I agree that the presentation of a game is what guides my general interest, but I know that sometimes systems and mechanics hurt the overall experience. I wouldn’t say a game like Greak: Memories of Azure leans too far in either direction. And while its beautifully animated designs can distract you for a few hours of engaging gameplay, the core features reduce it to a puzzling and mediocre adventure.
Greak: Memories of Azure quickly throws you into the gameplay as you control the character Greak, fighting against the invitation of an enemy known as Urlags. Before long, you meet up with a group of survivors who inform you that they are building an airship to escape to the lands of Azure. With your help, they’ll be able to complete this mission.
However, Greak isn’t alone in this task, as his main drive of motivation is to meet up with his siblings, Adara and Raydel. Each character plays an intricate role in the overall adventure, as they are playable after reuniting. Missions are accepted at one of the last remaining safe areas and range by various tasks. The game does its best to make each NPCs have a bit of personality, but it isn’t necessary unless you completely invest yourself in the dialogue.
I really liked the organization of the missions, as you have a few different areas across the region that are available to explore. Markers detail if you are traveling in the direction of the mission, so you don’t get completely lost, but it’s still possible. This is mostly due to the minimal map details in the game, including the very limited fast travel options, which costs gems to use. I could have used a few more fast travel points as regions just have one, but the game likes to push you forward by limiting your traversal of back traveling.
Once you enlist your siblings into the group, you’ll encounter the game’s main gimmick; you can control each character. However, this is where the frustration kicks in. I want to preface this by saying, I’m surprised the developers got this to work because most of the time you see this type of feature, you’ll simply play as one character and cycle through the others, but here you are constantly controlling all three.
This cause a bit of confusion since it’s possible to group the characters up and run with them, but you have to keep them all together because jumping will make them all jump at the same time even if one character is further behind or ahead, causing them to miss the timing. To counteract this, you can simply do the jump three times and switch to each character, but it’s taxing on the player.
Further, each character has their own health bar and items, which are limited to 3 at first and can be upgraded later on. There’s a large pool of items to collect, but you’ll never have enough room to hold everything. This can add a bit of strategy to the experience as you decide what to let go of, but there’s no easy way to exchange items with the other characters or see what they’re holding without switching to them.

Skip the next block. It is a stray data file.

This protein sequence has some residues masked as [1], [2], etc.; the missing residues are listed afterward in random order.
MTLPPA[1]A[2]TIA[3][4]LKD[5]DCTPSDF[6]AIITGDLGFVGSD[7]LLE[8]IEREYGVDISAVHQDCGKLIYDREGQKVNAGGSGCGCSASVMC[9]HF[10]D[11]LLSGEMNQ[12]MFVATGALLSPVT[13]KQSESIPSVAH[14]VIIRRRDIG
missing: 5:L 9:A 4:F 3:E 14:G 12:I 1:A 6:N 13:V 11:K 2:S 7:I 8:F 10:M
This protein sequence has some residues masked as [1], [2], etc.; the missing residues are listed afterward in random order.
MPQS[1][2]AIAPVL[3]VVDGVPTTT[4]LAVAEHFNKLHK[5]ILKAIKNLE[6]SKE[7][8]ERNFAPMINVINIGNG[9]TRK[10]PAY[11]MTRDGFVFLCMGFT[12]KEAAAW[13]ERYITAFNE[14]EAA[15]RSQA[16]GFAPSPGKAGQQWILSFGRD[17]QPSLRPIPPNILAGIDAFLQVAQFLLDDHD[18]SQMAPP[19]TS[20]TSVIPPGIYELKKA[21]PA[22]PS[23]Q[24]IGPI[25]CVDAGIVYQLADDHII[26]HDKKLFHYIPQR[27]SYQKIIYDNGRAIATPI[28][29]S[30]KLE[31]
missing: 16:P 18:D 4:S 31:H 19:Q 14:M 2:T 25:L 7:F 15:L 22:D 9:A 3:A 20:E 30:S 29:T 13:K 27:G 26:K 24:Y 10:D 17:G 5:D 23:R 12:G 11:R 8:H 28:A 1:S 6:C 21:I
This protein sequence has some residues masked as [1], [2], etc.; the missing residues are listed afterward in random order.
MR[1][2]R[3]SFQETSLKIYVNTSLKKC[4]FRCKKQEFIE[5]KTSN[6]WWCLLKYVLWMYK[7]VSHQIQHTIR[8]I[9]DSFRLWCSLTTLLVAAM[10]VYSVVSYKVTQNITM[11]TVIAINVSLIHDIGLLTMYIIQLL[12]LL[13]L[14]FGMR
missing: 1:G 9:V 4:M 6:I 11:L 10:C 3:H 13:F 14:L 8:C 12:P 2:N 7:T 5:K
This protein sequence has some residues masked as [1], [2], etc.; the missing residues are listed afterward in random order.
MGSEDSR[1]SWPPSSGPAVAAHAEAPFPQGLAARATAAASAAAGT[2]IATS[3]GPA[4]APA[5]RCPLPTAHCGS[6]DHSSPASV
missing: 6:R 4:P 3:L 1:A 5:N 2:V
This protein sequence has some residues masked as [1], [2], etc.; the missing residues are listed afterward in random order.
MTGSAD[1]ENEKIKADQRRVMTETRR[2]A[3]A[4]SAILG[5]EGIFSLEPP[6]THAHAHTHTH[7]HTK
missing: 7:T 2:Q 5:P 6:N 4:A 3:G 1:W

If that’s not bad enough, a non-controlled character takes damage, and if killed, it’s game over. This is extremely annoying since you can’t easily see their health bar while controlling a different character. Bosses even lock you into having all characters participate in the battle, while the non-controlled characters can attack and avoid damage with you.
It’s overly confusing, and I would have rather liked the group to momentarily split up while you fight one-on-one. As it stands, you constantly alternating between holding down the button to keep all the characters together and then making sure they’re all in a group and not spread too far apart.
One cool thing that the character system allows is fun puzzles that have the party split up and navigate the puzzle together by interacting with different switches and buttons. Of course, it’s mainly a way to slow down progression or test your skills for an upgrade reward, but I enjoyed it as it proves the multiple character feature can work.
Throughout the game, attacks are upgraded for each character adding more depth to the combat. As a result, the combat on its own feels tight and responsive. The enemies are fun to fight, but their respawn rate can be a bit random. At one point, I was just trying to complete a puzzle, but every time I did, a ranged enemy would appear and launch an attack. What made this worst is that this enemy vanishes after a few hits and reappears elsewhere, making this entirely easy puzzle a headache.
Regardless of the execution of the multiple characters, I found the game very fun to play through. It’s challenging for sure but has a nice sense of discovery. Each environment is fun to navigate through and explore. Further, the design of enemies and characters is all beautifully animated to make this feel like you’re playing through a cinematic cartoon. The soundtrack is also lovely and fuels many areas of exploration.
Greak: Memories of Azure has a gorgeous presentation and world to discover, but the added features, although unique, require a specific type of adventure fan to enjoy. Things just become overly confusing, and my muscle memory never seemed to adapt to the constant demand for accessing the menu and switching between characters. Don’t get me wrong, it’s a great game, but some elements are largely unnecessary.
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